Joey Dunlop, for long the acknowledged 'King of the Roads', surpassed even his own legendary standards when he won the first three races at the TT in 2000, to bring his total wins to 26.
Celebrating his 25th TT year, Dunlop won the Duke Formula One race on the SP1 Honda. He followed that by winning the 250 Lightweight on the Bertie Payne Bitmac Honda that hadn't completed a decent practice lap. And he followed that with another start to finish victory in the 125cc Ultra Lightweight TT, which he won for the fifth time.
The 48-year-old publican from Ballymoney, Co. Antrim, was cheered to the echo all round the 37.73 mile Mountain Course and at the TT presentations. In addition to winning his three races, Joey was also awarded a replica of the Manx Sword of State by David Cretney MHK, the ex-Manx Grand Prix rider who was Minister of Tourism and Leisure.
In the Duke Formula One TT 'Yer Maun' was having a big dice with David Jefferies on the V&M Yamaha R7 until Jefferies motor blew at Ballig on the fifth lap. Dunlop, using all his TT experience in the tricky damp conditions in the early stages, was the leader for almost all the race.
The only time Jefferies grabbed the advantage was at the end of lap four when he was half a second in front. But Dunlop's refuelling stop was much quicker which put him back in front at Glen Helen on lap five. Joey went on to win his 24th TT with Michael Rutter taking second and John McGuinness third.
Monday's 250cc Lightweight TT was delayed for four hours, then reduced from four laps to three because of low cloud on Snaefell Mountain. Right from the start Joey built up an early lead over hot favourite John McGuinness. The Ulsterman's lead at Glen Helen was up to 13 seconds, but it was Bruce Anstey who was in second spot with McGuinness third.
When McGuinness retired on the third lap at Quarterbridge, Joey was clear and went on to win by 1 minute 7.2 seconds from Kiwi Anstey with Ian Lougher slotting into third.
TT victory No. 26 came in the Ultra Lightweight 125cc race, which tuned into an Ulster benefit as their riders filled the first five places.
Joey, the newly-elected president of the TT Riders Association, led all the way and won by 16.1 seconds from Denis McCullough. Joey set the pace from the start, with an opening lap of 108.56mph, the fastest of the race, and broke the opposition. In third was brother Robert, followed by Gary Dynes, Darran Lindsay and Ian Lougher filling sixth place.
Geoff McMullan, the winner of the Lightweight 400cc TT, was excluded after his FZR400 Yamaha engine was measured at 599.6cc. He was also fined £500 and excluded from the remaining races at TT 2000. His exclusion handed the race to Kiwi Brett Richmond who originally finished runner-up to McMullan. The shuffle brought Brian Gardiner into second place with Robert J. Price slotting into third.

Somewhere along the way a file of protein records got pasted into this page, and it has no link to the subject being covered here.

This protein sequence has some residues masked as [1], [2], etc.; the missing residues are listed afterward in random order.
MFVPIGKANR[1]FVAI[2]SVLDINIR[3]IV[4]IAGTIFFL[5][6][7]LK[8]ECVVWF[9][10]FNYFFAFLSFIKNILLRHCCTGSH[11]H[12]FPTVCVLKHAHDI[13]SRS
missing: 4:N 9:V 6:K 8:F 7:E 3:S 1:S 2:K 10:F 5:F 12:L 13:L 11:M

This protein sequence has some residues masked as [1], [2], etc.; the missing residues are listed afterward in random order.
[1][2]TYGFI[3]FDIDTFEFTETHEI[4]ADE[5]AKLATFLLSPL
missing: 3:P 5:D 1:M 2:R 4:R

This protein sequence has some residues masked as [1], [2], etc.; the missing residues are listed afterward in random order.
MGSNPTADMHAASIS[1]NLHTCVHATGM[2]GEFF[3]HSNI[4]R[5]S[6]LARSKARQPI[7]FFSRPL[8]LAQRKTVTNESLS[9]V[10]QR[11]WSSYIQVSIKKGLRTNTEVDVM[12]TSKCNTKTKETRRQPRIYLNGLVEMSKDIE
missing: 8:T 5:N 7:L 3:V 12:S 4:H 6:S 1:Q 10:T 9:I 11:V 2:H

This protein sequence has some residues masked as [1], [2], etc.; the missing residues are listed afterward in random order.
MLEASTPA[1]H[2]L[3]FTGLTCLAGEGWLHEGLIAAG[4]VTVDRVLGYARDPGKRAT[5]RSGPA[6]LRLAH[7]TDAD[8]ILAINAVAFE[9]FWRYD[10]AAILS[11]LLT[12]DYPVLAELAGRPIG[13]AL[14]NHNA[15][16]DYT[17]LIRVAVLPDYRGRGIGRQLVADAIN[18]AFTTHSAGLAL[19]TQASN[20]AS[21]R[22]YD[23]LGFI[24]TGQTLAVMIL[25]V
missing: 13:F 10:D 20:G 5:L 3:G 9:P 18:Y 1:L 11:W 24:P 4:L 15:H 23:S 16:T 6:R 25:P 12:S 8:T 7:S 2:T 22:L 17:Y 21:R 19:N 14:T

The Singles TT was once again won by John McGuinness, who led throughout and headed a one-two for the Morris lads, Neil and Lee, who sponsored the AMDM specials in memory of their dad Dave, who was killed at Croft the previous autumn and mum Allison, who died a week later.
Morris had won the last three Singles TTs on a similar bike. McGuinness won by 47 seconds from his team mate Jason Griffiths with John Barton taking third at the end of the race.
David Jefferies broke Honda's five-year stranglehold on the 600 Junior TT when he completed the set of wins in each class he'd ridden in. On the V&M Yamaha, he took more than half a minute off the race record as he beat Honda rival Adrian Archibald by 8.7 seconds.
Jefferies, who won three TT's in 1999, but not the 600, led all the way and made up for the disappointment of retiring from the Formula One with clutch trouble. Getting faster on each lap Archibald cut Jefferies's lead on the final circuit when he pushed the lap record up to 121.15mph, 12.1 seconds inside Ian Simpson's three-year-old lap record. Third at the flag was Dave's team mate Ian Lougher.
Rob Fisher and Rick Long became only the second crew to lap the Mountain Circuit at more than 110mph when they cakewalked the opening sidecar TT. Fisher led throughout the three laps from Gary Horspole, with Kevin Leigh in the chair, and Stephen Norbury and Andy Smith taking third place.
Fisher and Long took their second Sidecar victory of TT 2000 two days later, having been secure runners-up in the wake of Ian Bell and Neil Carpenter until they went out on the last lap at the top of Barregarroo with 25 miles to go and holding a 12 second lead. The win gave Rob Fisher his eighth TT victory and third TT double. Third in the opening race, Steve Norbury, went one better to finish second with Ian Bell's brother Geoff and passenger Craig Hallam taking third.
David Jefferies won his second successive Senior TT, delayed until the Saturday due to the weather, giving himself back-to-back TT hat tricks. It was an emphatic performance by the ebullient Yorkshireman, leading from flag to flag in perfect sunny conditions and setting a new outright lap record on the sixth circuit at 125.69mph, over 1mph up on Jim Moodie's mark from 1999.
Joey finished second with teammate John McGuinness slotting into third at the end of 226 racing miles. Jim Moodie was controversially absent from the race after a dispute with Honda Britain over his 'too slow' FireBlade.
It is tragic to relate that the most momentous events affecting the TT races occurred miles away from the Isle of Man. On July 2nd, barely four weeks after yet another triple victory including an astonishing 26th TT win, Joey Dunlop was killed in an obscure road race meeting near Tallinn, Estonia.
When the motorcycle world turned out en masse to mourn its greatest and most enduring exponent, it little realised the effect it might have.